Susan Buck-Morss, author of Thinking Past Terror: Islamism and Critical Theory on the Left‘ argues in Radical Cosmopolitanism that”‘Art’Verso 1844675629 Thinking Past Terror is a modern concept, limited in time and space. Its role has been taken over by the ‘artworld’, which thrives in our era of globalisation. Is YouTube today a more creative space than the artworld? Should we be concerned? Rasheed Araeen calls for a ‘true universalism’ to replace the fragmented orientations of creative work in the recent past. What would this mean as an alternative to the artworld? What strategy of creative work, in theory as well as art, could produce a social field that defies boundaries, real and imagined? What would a radical, cosmopolitan space look like that understood its task as refusing to align itself with a particular political position (even a ‘progressive’ position)?”

FINAL FRONT COVER_Toscano_Fanaticism smallAlberto Toscano, author of the forthcoming Fanaticism: On the Uses of an Idea and chair of the launch event for set 4 of the Radical Thinkers series at the Tate Britain ‘Don’t Look Back: Radical Thinkers and the Arts Since 1909’, also contributed to the series of Special Issues. The Sensuous Religion of the Multitude: Art and Abstraction in Negri, in Volume 23 Issue 4 ‘Art, Praxis and the Community to Come’, through a detailed reading of Antonio Negri’s collection of letters on art, Arte e Multitudo, “enquires into the place and the uses of art in his writings. It identifies abstraction as the pivotal theme in the Italian philosopher’s reflections on aesthetics. Abstraction is a cipher for the defeats of the extra-parliamentary left and the imposition of a seemingly inescapable postmodern capitalism, but it is also the starting-point for an attempt to reconstruct a potent political subject in the midst of a world wholly subsumed by capital and the commodity-form. The article critically explores Negri’s attempt to tie together a theory of the periodisation of capitalism (and anti-capitalism) with a prophetic discourse on sensuous politics which explicitly repeats the early German Idealists’ search for a ‘sensuous religion’ that would serve as the prelude to a new politics.”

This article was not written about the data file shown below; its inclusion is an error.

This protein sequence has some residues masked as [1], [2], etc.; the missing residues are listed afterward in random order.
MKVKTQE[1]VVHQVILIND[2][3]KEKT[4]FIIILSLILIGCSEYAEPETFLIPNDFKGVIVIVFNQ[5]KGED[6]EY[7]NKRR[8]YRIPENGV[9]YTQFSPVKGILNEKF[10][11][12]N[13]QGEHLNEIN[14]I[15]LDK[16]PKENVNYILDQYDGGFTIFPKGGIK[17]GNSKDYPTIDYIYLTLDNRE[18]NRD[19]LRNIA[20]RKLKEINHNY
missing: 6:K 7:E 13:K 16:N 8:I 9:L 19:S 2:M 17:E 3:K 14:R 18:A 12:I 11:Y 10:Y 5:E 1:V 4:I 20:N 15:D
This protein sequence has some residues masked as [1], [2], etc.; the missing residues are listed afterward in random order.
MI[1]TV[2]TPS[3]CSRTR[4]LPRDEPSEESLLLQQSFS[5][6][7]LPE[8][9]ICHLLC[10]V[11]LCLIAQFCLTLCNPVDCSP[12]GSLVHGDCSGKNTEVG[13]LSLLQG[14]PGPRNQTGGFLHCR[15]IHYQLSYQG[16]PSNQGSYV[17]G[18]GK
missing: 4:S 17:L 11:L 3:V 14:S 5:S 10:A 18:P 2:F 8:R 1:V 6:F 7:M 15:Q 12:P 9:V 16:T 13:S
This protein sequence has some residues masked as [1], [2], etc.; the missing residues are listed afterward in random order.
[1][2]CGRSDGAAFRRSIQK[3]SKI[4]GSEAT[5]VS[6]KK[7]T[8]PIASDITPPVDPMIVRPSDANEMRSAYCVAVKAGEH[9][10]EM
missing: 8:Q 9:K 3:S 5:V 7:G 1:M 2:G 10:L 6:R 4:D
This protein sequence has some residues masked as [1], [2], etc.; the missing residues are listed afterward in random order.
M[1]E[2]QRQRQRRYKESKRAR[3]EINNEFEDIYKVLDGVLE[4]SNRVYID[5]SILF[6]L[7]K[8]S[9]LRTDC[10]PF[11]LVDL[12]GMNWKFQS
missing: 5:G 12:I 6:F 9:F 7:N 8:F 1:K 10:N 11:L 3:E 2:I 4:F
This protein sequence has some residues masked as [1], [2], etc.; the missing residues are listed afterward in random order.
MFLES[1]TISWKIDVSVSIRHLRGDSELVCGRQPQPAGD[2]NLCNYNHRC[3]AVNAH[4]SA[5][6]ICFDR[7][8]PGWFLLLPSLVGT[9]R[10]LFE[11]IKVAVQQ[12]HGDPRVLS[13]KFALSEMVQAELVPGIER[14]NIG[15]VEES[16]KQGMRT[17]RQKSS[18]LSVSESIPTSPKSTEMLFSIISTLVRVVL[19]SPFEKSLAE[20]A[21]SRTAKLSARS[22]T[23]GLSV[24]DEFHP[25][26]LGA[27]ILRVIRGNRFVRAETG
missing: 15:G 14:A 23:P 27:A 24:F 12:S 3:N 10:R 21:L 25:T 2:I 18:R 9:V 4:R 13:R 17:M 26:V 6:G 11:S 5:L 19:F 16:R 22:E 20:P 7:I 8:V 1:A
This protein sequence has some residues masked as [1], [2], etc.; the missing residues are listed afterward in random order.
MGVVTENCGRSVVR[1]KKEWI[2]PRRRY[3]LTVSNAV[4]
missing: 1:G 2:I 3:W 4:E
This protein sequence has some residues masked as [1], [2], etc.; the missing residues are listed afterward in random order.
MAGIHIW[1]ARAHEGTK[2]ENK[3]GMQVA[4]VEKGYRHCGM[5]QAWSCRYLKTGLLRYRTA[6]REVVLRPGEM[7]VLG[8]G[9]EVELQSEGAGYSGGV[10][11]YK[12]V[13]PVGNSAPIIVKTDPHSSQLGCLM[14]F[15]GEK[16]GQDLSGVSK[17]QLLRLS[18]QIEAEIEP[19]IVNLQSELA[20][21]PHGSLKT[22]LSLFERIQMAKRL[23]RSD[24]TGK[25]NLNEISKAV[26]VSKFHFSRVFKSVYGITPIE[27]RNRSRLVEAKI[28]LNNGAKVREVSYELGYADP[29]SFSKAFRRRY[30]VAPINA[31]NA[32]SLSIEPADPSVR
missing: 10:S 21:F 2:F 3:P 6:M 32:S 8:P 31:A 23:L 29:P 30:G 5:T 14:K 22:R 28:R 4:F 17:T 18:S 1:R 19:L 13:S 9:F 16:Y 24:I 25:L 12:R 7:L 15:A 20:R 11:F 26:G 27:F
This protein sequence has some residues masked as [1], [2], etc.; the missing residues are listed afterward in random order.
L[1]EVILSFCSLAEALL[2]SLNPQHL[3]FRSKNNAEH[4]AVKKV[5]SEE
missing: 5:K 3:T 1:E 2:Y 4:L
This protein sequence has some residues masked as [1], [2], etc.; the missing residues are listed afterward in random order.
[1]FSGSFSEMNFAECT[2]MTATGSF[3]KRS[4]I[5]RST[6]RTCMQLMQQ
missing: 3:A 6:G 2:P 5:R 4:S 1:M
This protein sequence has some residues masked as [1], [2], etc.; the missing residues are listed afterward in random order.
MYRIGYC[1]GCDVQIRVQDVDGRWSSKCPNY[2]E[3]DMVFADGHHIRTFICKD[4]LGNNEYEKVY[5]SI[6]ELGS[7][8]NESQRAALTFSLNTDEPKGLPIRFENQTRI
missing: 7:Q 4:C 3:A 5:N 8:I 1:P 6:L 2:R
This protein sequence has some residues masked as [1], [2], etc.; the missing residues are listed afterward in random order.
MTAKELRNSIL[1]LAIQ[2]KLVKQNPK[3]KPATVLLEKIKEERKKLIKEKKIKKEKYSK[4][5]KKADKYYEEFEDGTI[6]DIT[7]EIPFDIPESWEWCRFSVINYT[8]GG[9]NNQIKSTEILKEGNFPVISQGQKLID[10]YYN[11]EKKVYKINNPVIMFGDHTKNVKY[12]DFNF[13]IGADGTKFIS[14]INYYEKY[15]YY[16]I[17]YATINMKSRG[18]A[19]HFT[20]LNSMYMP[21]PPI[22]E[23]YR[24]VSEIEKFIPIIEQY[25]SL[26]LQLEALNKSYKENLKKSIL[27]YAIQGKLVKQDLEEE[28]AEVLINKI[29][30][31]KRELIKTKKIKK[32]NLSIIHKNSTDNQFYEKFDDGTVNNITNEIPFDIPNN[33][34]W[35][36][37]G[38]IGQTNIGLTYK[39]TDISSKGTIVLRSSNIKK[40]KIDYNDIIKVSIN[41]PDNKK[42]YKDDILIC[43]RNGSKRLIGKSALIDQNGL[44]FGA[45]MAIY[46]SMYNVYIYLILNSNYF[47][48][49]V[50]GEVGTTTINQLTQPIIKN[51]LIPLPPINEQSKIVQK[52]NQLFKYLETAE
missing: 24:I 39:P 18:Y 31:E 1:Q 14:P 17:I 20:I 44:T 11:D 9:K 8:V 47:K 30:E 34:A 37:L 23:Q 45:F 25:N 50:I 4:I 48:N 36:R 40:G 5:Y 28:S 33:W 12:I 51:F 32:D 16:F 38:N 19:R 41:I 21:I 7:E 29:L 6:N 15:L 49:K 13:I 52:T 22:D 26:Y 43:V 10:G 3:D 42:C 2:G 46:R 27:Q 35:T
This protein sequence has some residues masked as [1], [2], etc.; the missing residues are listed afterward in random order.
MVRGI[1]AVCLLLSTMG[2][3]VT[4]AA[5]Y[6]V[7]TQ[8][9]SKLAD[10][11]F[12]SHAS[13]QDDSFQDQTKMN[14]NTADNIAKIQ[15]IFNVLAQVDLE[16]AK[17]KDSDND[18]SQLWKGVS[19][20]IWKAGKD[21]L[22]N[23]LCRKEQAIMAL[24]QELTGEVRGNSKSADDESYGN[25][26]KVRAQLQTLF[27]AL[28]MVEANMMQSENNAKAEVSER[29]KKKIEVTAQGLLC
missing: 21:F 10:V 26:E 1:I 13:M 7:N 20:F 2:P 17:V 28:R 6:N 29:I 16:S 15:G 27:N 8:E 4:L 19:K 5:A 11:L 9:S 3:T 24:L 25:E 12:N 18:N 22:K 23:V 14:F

‘Don’t Look Back: Radical Thinkers and the Arts Since 1909’ is at the Tate Britain on Thursday 26 November 2009, 18.30–20.00

On the 100th anniversary of the Futurism Manifesto, join critical thinkers Terry Eagleton, Simon Critchley, Kate Soper, Eyal Weizman, and chair Alberto Toscano in exploring a century of radical thinking and the arts – and debating what lies ahead. The recent Futurism exhibition at Tate Modern reminds us of an age when politics and aesthetics were densely interwoven in an explosive rejection of the past. This distinguished panel will assess the legacy of modernism to ask how today’s radical thinkers might understand the role of the arts at the dawn of the twenty first century and beyond.

Read Full Post »